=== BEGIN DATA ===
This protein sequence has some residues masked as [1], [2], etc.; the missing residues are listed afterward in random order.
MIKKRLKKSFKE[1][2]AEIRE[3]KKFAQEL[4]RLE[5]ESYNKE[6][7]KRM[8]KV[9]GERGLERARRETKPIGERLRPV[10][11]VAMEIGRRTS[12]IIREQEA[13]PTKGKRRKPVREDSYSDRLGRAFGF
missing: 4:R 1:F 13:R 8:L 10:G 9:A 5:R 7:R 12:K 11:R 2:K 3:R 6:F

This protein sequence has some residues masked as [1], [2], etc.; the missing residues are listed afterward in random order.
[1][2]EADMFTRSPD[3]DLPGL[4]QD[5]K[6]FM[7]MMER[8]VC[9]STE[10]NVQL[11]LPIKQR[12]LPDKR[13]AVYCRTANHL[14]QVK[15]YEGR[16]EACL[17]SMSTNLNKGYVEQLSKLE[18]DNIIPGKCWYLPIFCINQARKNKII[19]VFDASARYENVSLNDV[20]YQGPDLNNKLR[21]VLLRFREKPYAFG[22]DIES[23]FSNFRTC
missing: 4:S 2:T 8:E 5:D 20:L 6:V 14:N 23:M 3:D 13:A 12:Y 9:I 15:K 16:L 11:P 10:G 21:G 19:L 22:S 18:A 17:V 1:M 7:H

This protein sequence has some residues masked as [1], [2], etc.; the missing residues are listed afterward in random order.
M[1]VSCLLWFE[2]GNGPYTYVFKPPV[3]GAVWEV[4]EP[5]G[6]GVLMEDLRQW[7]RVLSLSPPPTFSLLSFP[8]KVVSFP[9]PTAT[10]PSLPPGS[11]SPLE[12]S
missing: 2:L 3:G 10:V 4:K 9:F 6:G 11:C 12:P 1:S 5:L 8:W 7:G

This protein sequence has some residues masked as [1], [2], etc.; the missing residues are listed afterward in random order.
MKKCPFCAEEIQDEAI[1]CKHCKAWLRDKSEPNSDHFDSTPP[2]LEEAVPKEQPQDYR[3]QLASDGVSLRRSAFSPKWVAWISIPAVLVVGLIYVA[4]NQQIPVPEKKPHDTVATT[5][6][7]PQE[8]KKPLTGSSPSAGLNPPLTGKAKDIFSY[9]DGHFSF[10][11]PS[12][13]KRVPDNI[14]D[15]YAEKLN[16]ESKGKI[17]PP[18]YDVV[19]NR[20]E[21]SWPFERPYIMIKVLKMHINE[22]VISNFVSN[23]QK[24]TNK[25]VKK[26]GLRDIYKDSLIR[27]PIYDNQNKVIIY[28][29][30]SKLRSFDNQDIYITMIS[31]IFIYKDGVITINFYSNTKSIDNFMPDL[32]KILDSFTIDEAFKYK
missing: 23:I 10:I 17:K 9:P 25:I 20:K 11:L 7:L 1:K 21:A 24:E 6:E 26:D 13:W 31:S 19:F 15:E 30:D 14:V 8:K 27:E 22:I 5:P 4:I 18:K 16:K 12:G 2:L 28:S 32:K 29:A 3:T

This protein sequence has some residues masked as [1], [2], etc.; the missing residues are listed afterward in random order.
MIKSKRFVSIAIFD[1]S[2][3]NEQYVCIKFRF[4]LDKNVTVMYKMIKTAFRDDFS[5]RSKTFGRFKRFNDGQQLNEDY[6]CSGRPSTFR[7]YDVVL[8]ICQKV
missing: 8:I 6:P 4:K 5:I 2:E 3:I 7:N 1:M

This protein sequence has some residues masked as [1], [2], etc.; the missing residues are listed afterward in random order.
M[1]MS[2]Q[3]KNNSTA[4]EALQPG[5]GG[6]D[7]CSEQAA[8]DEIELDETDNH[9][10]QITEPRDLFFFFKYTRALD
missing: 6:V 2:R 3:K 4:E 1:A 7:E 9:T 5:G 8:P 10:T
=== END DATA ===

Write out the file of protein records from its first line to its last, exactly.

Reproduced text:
This protein sequence has some residues masked as [1], [2], etc.; the missing residues are listed afterward in random order.
MIKKRLKKSFKE[1][2]AEIRE[3]KKFAQEL[4]RLE[5]ESYNKE[6][7]KRM[8]KV[9]GERGLERARRETKPIGERLRPV[10][11]VAMEIGRRTS[12]IIREQEA[13]PTKGKRRKPVREDSYSDRLGRAFGF
missing: 4:R 1:F 13:R 8:L 10:G 9:A 5:R 7:R 12:K 11:R 2:K 3:R 6:F

This protein sequence has some residues masked as [1], [2], etc.; the missing residues are listed afterward in random order.
[1][2]EADMFTRSPD[3]DLPGL[4]QD[5]K[6]FM[7]MMER[8]VC[9]STE[10]NVQL[11]LPIKQR[12]LPDKR[13]AVYCRTANHL[14]QVK[15]YEGR[16]EACL[17]SMSTNLNKGYVEQLSKLE[18]DNIIPGKCWYLPIFCINQARKNKII[19]VFDASARYENVSLNDV[20]YQGPDLNNKLR[21]VLLRFREKPYAFG[22]DIES[23]FSNFRTC
missing: 4:S 2:T 8:E 5:D 20:L 6:V 14:N 23:M 3:D 13:A 12:Y 9:I 15:K 16:L 11:P 10:G 21:G 19:L 22:S 18:A 17:V 1:M 7:H

This protein sequence has some residues masked as [1], [2], etc.; the missing residues are listed afterward in random order.
M[1]VSCLLWFE[2]GNGPYTYVFKPPV[3]GAVWEV[4]EP[5]G[6]GVLMEDLRQW[7]RVLSLSPPPTFSLLSFP[8]KVVSFP[9]PTAT[10]PSLPPGS[11]SPLE[12]S
missing: 2:L 3:G 10:V 4:K 9:F 6:G 11:C 12:P 1:S 5:L 8:W 7:G

This protein sequence has some residues masked as [1], [2], etc.; the missing residues are listed afterward in random order.
MKKCPFCAEEIQDEAI[1]CKHCKAWLRDKSEPNSDHFDSTPP[2]LEEAVPKEQPQDYR[3]QLASDGVSLRRSAFSPKWVAWISIPAVLVVGLIYVA[4]NQQIPVPEKKPHDTVATT[5][6][7]PQE[8]KKPLTGSSPSAGLNPPLTGKAKDIFSY[9]DGHFSF[10][11]PS[12][13]KRVPDNI[14]D[15]YAEKLN[16]ESKGKI[17]PP[18]YDVV[19]NR[20]E[21]SWPFERPYIMIKVLKMHINE[22]VISNFVSN[23]QK[24]TNK[25]VKK[26]GLRDIYKDSLIR[27]PIYDNQNKVIIY[28][29][30]SKLRSFDNQDIYITMIS[31]IFIYKDGVITINFYSNTKSIDNFMPDL[32]KILDSFTIDEAFKYK
missing: 23:I 10:I 17:K 9:P 25:I 20:K 11:L 7:L 1:K 21:A 24:E 6:E 26:D 13:W 31:S 19:F 15:E 30:D 14:V 8:K 27:E 22:I 5:P 4:I 18:K 16:K 12:G 2:L 28:S 32:K 29:A 3:T

This protein sequence has some residues masked as [1], [2], etc.; the missing residues are listed afterward in random order.
MIKSKRFVSIAIFD[1]S[2][3]NEQYVCIKFRF[4]LDKNVTVMYKMIKTAFRDDFS[5]RSKTFGRFKRFNDGQQLNEDY[6]CSGRPSTFR[7]YDVVL[8]ICQKV
missing: 8:I 6:P 4:K 5:I 2:E 3:I 7:N 1:M

This protein sequence has some residues masked as [1], [2], etc.; the missing residues are listed afterward in random order.
M[1]MS[2]Q[3]KNNSTA[4]EALQPG[5]GG[6]D[7]CSEQAA[8]DEIELDETDNH[9][10]QITEPRDLFFFFKYTRALD
missing: 6:V 2:R 3:K 4:E 1:A 7:E 9:T 5:G 8:P 10:T